Perfect For: Solo hikers/campers seeking the lightest possible cooking solution, anyone who wants to enjoy hot beverage with their outdoor meal without the weight penalty.

Features to look for:

  • Strainer lid: Who carries a colander into the backcountry? These ingenious lid lets you strain pasta right in the pan.
  • Graduated measurements: Measurements etched right into the inside surface of the mug make it easy to follow a recipe or portion out food.

C. BOT

While some outdoor enthusiasts are familiar with mugs, cups and water bottles, most of us haven’t heard of the hybrid combination of these three—called a BOT. A conjunction of the words “bottle” and “pot,” this innovative piece of hybrid cookware is the ultimate in lightweight and space saving technology. A bot serves the functions of both a water bottle and a pot. During the day, for example, you can use it to store water. In the evening (or whenever you cook), you can use the same container to cook in.

Perfect For: Ultralight hikers, anyone that appreciates innovative cookware.

Features to look for:

  • Graduated measurements: Measurements etched right into the inside surface of the mug make it easy to follow a recipe or portion out food.
  • Double-purpose-lid: The dual purpose lid can be turned upsidedown to easily cover the bot while boiling water or cooking.
  • Water tight, heat resistant O-ring: Even the most carefully machined screw-top lids might not prevent a few dribbles of water from getting out. Look for a lid that includes an O-ring for a tight seal. With a heat-resistant O-ring, you can even store hot beverages!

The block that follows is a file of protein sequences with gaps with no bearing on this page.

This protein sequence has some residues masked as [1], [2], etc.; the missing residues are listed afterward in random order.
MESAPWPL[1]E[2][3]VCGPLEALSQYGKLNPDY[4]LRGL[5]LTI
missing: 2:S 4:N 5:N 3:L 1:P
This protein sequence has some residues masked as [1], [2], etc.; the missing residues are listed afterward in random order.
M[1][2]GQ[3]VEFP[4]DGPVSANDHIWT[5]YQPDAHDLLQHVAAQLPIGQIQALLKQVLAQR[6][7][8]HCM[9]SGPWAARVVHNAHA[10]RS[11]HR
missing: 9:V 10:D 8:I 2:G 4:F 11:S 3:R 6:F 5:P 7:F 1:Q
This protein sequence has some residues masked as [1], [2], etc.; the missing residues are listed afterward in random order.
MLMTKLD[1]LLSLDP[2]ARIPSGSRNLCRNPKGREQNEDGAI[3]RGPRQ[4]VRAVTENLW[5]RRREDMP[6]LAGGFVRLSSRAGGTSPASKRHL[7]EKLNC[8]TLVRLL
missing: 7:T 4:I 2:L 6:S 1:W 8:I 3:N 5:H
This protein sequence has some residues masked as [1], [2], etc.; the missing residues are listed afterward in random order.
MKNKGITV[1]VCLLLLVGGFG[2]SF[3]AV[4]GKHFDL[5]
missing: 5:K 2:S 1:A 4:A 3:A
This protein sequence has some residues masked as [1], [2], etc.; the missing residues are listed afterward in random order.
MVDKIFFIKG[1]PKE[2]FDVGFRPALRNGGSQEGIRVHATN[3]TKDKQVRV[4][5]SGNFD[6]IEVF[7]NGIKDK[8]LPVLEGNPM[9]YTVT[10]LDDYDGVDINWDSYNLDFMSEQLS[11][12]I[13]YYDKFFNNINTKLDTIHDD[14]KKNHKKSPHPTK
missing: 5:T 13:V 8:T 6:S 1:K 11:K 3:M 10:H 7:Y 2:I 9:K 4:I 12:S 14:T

• Slim profile: Look for a bot with a profile that’s slimmer than a standard cook-pot. With a slim profile, your bot will fit many backpack sleeves designed to hold water bottles.

D. Sierra Cup

Nostalgic hikers and campers will have seen the classic “Sierra Cup” design inspired by the cup that accompanied early Sierra Club explorers in the Sierra Nevada range of California. Despite dating back to the early 1900’s, this design remains surprisingly versatile. The flared top makes it easier to eat from than a mug, and the narrow bottom concentrates heat for rapid boiling. The addition of modern titanium to this classic design makes it lighter, more durable, and updates the appearance.

Perfect For: Solo travelers looking for ultralight cooking solutions, anyone looking for a camping cup/mug.

Features to look for:

  • Strainer lid: Who carries a colander into the backcountry? These ingenious lid lets you strain pasta right in the pan.
  • Foldaway handles: Nothing is worse than a pair of handles poking you in the back through your backpack. This was, perhaps the only design flaw of the original Sierra Cup. Folding handles make storing and packing your pot so much easier.

Qualities to look for in a well-made titanium stove.

Titanium is a relatively uncommon metal, and it’s so hard, durable, and non-reactive that it’s uniquely difficult to work with. Manufacturers need special techniques and experience to make the best of this material. Here are a few things to look for to make sure you get the best possible titanium camping cookware.

Design

Titanium is a fundamentally different material than steel or aluminum—so you want to look for producers that design with the characteristics of this metal in mind. If you’re buying the titanium versions of a product that was originally designed as a aluminum product, ask yourself if you’re getting a product that uses this unique material to the max.

Experience

You don’t learn to work with titanium overnight. Look for a manufacturer that has a wide variety of titanium products, and has been working with the material for a long time.

Weld quality

Titanium is tricky to weld. Look for welds that don’t have a huge, bulky bead, are even, and don’t significantly discolor the material. Manufacturers that machine-weld get especially durable, consistent results with titanium.

Price

Expect to pay more for titanium products. This material is harder to work with, costs more to source, and lasts longer. If you’re considering the purchase of a titanium stove that costs suspiciously little, think again!

By | 2018-05-23T13:41:42+00:00 May 15th, 2018|Buyer's Guide|0 Comments